Opower, one of the leading startups in home energy management services for utilities, announced additional business from seven existing utility customers and four new customers, including its first in Canada.
The software company, best known for its reports that let users compare their and their neighbors’ energy use and provide energy efficiency tips, has signed up an additional 5 million residential customers through the 11 utilities, bringing its total to about 15 million homes under contract across 75 utilities.
The numbers aren’t so different from a similar announcement two months ago, when the company first mentioned its contract with FirstEnergy Maryland and FirstEnergy Pennsylvania.
New customers include Nova Scotia Power and Efficiency Nova Scotia, which has 90,000 homes that will receive Opower’s home energy reports and have access to its web portal. The contract is the Arlington, Va-based company’s second outside of the U.S. and first in Canada. Opower also signed PECO, bringing the entire Exelon family under its belt.
“This is moving from a ‘nice-to-have’ feature to a ‘must-have,’” said Arkadi Gerney, senior director for Policy, Partnerships, and Public Affairs at Opower.
When Opower launched about five years ago, its appeal for utilities was the ability to shave a few percentage points in energy use off of large amounts of home using a relatively inexpensive, low-touch solution.
Now, offering consumers access to their smart grid data, or just thinking about new ways to engage customers is a must, not a nice add-on.
Ameren and Commonwealth Edison, for example, are both tasked by the Illinois legislature to prove the value of their smart grid investments, if Ameren can even get approval in the first place. ComEd is now one of Opower’s largest customers.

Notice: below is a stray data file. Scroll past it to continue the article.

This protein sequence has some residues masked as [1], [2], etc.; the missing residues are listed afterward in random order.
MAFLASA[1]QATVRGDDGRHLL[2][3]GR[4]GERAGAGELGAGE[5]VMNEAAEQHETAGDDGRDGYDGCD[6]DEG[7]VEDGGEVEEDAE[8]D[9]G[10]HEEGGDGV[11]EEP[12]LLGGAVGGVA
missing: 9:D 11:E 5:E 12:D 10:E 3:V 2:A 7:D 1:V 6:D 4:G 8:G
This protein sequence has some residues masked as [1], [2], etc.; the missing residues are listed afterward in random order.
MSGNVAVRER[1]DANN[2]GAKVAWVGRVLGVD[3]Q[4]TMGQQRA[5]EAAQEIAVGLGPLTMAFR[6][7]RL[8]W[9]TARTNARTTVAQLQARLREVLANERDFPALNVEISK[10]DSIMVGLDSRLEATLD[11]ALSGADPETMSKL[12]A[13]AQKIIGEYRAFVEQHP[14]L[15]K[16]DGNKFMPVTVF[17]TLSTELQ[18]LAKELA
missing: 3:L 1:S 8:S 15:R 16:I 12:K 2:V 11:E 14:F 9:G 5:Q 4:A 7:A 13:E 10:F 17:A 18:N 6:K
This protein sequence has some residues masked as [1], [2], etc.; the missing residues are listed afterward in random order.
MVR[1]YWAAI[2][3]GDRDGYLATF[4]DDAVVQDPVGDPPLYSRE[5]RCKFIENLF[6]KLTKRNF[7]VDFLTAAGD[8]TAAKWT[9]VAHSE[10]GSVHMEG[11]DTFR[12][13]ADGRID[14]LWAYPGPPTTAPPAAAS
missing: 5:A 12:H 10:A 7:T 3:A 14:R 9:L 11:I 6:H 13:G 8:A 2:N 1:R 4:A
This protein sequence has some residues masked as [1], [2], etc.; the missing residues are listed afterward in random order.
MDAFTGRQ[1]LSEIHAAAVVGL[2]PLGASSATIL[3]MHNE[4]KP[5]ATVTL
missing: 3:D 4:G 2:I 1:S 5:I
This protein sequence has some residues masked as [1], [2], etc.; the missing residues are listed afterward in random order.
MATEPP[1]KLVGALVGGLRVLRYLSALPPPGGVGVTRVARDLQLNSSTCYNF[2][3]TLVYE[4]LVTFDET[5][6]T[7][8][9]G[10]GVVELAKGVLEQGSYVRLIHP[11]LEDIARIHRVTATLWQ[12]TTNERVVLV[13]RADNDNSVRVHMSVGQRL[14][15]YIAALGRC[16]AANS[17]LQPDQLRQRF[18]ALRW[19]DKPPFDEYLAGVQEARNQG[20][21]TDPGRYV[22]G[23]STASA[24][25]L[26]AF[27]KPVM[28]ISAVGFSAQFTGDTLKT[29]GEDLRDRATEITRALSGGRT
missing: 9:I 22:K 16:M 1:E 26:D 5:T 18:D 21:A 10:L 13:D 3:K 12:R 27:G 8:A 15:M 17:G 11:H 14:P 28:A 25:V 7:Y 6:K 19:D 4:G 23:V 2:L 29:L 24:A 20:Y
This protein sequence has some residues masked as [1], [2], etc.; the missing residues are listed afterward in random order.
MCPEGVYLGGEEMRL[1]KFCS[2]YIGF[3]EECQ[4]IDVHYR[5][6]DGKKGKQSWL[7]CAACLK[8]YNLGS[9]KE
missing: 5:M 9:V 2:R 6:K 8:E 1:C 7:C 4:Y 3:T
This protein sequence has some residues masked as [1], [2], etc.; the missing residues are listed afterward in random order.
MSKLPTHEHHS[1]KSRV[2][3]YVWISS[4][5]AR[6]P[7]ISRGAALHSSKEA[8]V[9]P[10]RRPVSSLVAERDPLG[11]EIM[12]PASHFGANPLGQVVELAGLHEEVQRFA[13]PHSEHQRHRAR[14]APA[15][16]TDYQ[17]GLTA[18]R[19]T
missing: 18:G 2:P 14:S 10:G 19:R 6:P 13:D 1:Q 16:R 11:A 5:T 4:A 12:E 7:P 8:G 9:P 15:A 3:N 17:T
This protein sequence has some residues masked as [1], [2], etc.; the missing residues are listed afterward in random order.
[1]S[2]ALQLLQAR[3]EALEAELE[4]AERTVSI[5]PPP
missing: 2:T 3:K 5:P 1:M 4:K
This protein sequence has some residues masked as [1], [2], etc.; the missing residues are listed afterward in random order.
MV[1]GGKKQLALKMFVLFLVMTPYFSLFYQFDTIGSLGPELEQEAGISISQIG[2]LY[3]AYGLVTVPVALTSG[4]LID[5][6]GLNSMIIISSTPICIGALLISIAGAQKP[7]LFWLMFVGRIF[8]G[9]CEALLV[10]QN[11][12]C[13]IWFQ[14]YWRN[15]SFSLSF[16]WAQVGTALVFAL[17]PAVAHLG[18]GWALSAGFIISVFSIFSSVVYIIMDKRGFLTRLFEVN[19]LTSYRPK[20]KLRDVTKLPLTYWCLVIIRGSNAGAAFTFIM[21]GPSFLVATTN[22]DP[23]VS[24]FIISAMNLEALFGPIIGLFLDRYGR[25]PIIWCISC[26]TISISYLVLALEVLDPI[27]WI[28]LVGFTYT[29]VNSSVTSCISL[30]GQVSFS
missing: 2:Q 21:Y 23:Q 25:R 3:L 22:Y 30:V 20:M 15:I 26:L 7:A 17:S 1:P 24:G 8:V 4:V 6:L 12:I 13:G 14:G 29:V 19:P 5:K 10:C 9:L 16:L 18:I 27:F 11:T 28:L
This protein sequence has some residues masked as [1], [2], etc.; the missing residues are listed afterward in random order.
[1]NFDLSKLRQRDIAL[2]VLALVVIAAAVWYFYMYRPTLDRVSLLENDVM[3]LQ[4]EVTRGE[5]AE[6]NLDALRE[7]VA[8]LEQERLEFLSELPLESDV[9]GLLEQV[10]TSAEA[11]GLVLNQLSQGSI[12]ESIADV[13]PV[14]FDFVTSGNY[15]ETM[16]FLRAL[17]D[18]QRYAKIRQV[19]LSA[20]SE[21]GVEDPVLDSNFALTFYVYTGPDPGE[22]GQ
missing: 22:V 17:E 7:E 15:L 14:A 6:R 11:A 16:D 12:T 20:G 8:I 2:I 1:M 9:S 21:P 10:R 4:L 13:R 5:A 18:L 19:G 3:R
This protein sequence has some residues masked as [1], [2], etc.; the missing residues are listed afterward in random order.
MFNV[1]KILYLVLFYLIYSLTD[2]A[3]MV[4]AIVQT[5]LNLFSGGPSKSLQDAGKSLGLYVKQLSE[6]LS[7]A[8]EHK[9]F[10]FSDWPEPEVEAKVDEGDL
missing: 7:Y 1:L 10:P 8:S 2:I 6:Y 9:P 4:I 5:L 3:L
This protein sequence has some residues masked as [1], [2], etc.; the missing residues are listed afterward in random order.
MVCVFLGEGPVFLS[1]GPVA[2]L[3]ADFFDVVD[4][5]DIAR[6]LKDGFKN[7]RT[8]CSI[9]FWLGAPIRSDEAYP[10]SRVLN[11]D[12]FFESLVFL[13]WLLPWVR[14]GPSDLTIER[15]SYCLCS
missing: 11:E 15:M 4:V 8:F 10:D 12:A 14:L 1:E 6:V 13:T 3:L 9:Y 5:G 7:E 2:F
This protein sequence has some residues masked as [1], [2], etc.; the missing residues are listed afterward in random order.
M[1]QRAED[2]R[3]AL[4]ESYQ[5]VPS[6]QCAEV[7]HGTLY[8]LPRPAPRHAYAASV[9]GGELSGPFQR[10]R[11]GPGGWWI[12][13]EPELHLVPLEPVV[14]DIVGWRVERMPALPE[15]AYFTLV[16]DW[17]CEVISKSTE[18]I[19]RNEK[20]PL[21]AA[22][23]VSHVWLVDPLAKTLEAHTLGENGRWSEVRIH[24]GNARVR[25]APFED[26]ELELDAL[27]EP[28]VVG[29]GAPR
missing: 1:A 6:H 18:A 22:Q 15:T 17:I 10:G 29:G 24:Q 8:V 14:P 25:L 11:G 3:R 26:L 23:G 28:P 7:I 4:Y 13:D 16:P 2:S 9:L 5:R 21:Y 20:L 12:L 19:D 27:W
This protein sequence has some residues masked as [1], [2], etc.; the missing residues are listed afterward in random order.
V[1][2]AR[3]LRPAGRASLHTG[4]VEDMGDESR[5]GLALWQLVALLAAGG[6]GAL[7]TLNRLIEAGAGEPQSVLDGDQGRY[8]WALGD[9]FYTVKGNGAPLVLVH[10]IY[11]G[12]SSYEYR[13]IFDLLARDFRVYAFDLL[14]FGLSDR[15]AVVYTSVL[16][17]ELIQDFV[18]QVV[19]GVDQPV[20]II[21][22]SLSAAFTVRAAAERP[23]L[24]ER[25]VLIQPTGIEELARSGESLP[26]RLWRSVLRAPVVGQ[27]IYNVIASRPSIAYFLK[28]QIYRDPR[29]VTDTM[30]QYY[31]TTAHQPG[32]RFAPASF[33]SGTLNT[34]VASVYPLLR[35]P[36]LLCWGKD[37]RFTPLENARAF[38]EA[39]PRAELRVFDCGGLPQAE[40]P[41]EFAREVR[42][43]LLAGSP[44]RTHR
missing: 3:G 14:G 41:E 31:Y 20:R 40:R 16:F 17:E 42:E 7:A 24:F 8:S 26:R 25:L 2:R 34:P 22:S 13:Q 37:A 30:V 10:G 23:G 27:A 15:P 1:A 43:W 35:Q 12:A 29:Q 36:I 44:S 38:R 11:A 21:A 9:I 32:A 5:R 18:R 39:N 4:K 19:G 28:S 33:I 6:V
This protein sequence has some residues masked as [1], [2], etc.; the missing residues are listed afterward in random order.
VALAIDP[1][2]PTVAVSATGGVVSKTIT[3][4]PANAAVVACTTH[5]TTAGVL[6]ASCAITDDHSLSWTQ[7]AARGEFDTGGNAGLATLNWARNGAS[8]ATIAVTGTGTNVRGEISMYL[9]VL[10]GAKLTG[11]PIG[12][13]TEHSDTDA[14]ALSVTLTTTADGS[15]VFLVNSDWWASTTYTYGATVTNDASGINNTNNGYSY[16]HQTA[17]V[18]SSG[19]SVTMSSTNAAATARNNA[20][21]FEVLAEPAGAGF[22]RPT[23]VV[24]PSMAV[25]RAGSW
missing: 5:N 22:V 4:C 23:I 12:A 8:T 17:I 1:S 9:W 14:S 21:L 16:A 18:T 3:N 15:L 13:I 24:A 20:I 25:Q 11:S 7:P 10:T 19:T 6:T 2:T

Other utilities that are expanding their program with Opower have suffered the loss of customer trust after extended outages in the past year. In general, “utilities have become increasingly sensitive to the need to provide high-quality services in between times of crisis,” said Gerney.
The contract expansions include a mix of adding more customers to the home reports, to web portal access, or both, according to Gerney. New business made up about 3 million of the 5 million new homes.
Industry efforts like the GreenButton are also catalyzing a conversation about energy information, said Gerney, and making it easier for third parties like Opower to have access to it.
Competitors include Boulder, Colo.-based Tendril, which has more than 30 utility pilot customers (and a few full-scale rollouts coming this year), and Aclara, whose customer web portal now runs at about 20 utilities across the U.S. Canadian startup Energate partners with Silver Spring Networks and is also reaching millions of homes in Ontario province. Efficiency 2.0, a startup with software to get homeowners to save energy via coupon giveaways and contests, was bought by C3 earlier this month.
While the appeal of software-based platforms such as Efficiency 2.0 and Opower continue to gain ground, certain utilities have also started to dig deeper into the world of hardware, primarily in the domain of connected thermostats. Two Texas retailers, Reliant and TXU Energy, are both offering different smart thermostat programs, and Oklahoma Gas & Electric is deploying 150,000 thermostats to homes in the next few years to delay generation through demand response programs.
EnergyHub, which is the platform that 3M thermostats come with, has seen business grow tenfold since partnering with Radio Thermostat of America, which makes the Filtrate 3M thermostat. Opower has also moved into hardware; in 2011, it announced a partnership with Honeywell and is testing its cloud platform in about 1,000 homes.
Hardware paired with the right analytics can reap far more savings than just web portal access and simple energy reports, but Opower’s continued success illustrates that utilities are still willing and/or able to pay for the increased savings. Many utilities are still at step one of the customer engagement process. “One of the biggest drivers is the deployment of smart meters and the goal to communicate back to their customers,” said Gerney. “Simply keeping the lights on is not enough; customers increasingly expect a higher level of service.”